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D.J. Covert, K.T. Oh, C. Vallar, A. Parkih, E. Bowie, E.M. Stone; Correlation of clinical phenotype with multifocal ERGs in patients with Stargardt disease/fundus flavimaculatus . Invest. Ophthalmol. Vis. Sci. 2004;45(13):1764.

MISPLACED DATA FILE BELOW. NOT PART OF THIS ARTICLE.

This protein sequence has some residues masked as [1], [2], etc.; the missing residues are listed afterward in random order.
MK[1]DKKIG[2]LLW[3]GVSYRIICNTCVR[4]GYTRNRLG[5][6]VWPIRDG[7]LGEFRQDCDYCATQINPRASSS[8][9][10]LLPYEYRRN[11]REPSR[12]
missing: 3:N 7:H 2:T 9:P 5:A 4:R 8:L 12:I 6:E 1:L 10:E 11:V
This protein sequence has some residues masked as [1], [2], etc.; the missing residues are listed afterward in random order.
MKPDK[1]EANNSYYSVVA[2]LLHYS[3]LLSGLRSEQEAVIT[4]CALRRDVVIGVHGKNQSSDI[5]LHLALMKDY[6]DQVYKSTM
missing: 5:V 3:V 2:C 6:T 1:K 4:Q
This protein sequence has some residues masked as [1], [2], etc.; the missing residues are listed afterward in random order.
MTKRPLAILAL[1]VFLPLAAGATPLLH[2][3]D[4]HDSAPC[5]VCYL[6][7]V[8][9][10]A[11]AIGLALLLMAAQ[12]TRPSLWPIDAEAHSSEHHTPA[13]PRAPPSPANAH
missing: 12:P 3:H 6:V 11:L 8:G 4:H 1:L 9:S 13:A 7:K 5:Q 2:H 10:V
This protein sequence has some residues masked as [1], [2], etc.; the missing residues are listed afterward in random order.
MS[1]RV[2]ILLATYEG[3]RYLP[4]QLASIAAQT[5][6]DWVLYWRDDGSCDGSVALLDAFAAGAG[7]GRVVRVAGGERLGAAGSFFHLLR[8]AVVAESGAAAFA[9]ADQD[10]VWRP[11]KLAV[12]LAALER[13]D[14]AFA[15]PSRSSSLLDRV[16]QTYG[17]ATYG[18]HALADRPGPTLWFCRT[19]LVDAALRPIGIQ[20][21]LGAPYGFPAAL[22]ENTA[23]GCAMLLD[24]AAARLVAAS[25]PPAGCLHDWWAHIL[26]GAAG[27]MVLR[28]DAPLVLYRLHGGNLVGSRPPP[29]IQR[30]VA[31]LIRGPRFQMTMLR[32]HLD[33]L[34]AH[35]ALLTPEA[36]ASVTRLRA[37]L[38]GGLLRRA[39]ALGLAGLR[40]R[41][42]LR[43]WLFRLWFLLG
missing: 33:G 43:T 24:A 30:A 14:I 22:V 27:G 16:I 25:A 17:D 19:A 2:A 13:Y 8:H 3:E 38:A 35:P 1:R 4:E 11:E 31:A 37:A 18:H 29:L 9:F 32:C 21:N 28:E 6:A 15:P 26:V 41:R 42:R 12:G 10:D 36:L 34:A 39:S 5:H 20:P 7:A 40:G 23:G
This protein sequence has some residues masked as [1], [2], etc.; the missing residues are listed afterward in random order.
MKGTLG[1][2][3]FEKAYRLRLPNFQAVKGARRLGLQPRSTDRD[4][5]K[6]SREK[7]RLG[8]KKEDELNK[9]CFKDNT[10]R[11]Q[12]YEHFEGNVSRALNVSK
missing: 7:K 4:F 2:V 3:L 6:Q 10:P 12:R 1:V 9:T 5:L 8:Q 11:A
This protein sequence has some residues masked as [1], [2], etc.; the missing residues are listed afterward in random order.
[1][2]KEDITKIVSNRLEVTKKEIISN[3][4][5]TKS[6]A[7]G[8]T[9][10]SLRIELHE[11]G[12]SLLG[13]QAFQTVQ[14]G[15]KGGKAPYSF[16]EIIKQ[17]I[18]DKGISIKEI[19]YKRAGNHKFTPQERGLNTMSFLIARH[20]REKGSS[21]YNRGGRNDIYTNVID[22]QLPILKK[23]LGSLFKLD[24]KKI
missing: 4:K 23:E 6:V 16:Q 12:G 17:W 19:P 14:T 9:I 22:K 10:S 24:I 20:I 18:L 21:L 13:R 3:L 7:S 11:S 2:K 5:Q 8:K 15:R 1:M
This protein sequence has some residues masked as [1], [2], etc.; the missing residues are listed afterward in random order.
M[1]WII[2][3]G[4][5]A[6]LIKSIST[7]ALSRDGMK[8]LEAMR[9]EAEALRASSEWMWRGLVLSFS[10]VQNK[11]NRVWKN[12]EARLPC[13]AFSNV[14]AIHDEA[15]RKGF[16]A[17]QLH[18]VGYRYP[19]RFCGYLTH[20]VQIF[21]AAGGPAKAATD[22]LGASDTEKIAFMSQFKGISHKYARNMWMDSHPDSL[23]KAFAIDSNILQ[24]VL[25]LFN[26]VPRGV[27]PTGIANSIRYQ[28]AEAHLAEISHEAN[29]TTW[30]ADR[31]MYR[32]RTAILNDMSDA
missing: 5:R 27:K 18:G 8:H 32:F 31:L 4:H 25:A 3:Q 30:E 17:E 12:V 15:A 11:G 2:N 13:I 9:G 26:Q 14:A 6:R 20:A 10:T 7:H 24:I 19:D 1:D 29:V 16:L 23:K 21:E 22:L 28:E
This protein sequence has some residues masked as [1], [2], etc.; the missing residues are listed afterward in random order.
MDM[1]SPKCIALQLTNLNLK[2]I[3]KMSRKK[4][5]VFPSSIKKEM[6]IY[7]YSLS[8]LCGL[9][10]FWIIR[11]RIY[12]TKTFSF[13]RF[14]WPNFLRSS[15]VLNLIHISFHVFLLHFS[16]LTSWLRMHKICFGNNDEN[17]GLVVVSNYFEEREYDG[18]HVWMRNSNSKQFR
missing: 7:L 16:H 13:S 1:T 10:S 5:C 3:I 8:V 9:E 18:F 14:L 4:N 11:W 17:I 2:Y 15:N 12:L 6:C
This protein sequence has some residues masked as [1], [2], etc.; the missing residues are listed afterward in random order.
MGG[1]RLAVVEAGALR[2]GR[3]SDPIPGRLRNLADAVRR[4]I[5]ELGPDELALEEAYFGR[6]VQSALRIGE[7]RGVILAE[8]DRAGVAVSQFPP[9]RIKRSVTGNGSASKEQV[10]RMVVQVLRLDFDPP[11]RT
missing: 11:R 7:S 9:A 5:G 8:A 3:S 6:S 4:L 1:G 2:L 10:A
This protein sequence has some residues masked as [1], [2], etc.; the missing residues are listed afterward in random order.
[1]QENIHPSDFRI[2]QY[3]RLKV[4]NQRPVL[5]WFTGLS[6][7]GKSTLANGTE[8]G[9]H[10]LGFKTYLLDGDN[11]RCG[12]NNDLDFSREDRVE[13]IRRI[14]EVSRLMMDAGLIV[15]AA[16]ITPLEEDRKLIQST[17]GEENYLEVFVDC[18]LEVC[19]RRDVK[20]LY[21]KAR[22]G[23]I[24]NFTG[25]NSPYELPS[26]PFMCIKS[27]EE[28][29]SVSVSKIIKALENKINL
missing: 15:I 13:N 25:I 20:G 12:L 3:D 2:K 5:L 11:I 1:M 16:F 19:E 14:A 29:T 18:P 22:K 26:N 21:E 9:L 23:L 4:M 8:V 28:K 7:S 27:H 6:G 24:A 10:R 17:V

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Purpose: The purpose of the present investigation is to identify and describe any correlation between the clinical phenotype and multifocal electroretinograms in a series of 18+ patients with Stargardt disease/fundus flavimaculatus. The investigators hypothesize that the phenotype of a patient is predictive of retinal dysfunction, primarily involving the outer rings of the mfERG. Methods: Eighteen patients with Stargardt disease/fundus flavimaculatus were identified in the retina services of two tertiary care facilities. Dilated fundus photographs were obtained and patients were then categorized by fundus appearance into two primary phenotypic subgroups. Multifocal ERGs were obtained according to previously published standards. Latencies and amplitudes were calculated for each ring and an average of both eyes was calculated. The two phenotypic categories were compared with the a series of normal controls from one lab using one–way ANOVA. Phenotype I was then compared to phenotype II–III. Linear regression was used within each subgroup to determine if the age of the patient could explain any variation in the retinal function. Results: A total of nine patients with phenotype I (macular degeneration only), nine patients with phenotype II–III (macular degeneration with parafoveal or diffuse flecks), and seven normal controls were identified. Patients with phenotype I demonstrated decreased peak amplitudes and increased latencies for all six rings, with the exception of the latencies in rings 1 and 2 (all p < 0.05). Patients with phenotype II–III demonstrated decreased peak amplitudes and increased latencies for all six rings (all p < 0.05). When comparing phenotype I to phenotype II–III, there was a trend for decreased amplitudes and increased latencies in the phenotype II–III group, but this was statistically significant only for the amplitude in ring 1 and the latency in ring 2. Age does not appear to predict retinal dysfunction within the phenotypic subgroup with one exception—age describes 63% of the variation in latency in ring one for patients with phenotype I (p < 0.011). Conclusions: The results confirm that the retinal function in patients with SD/FF is diffusely depressed compared to normal controls. The investigators suspected the outer rings of patients with phenotype II–III would demonstrate lower amplitudes and prolonged implicit times than patients with phenotype I. The results demonstrate that trend, but are only statistically significant for the amplitude of ring 1 and the implicit time of ring 2.
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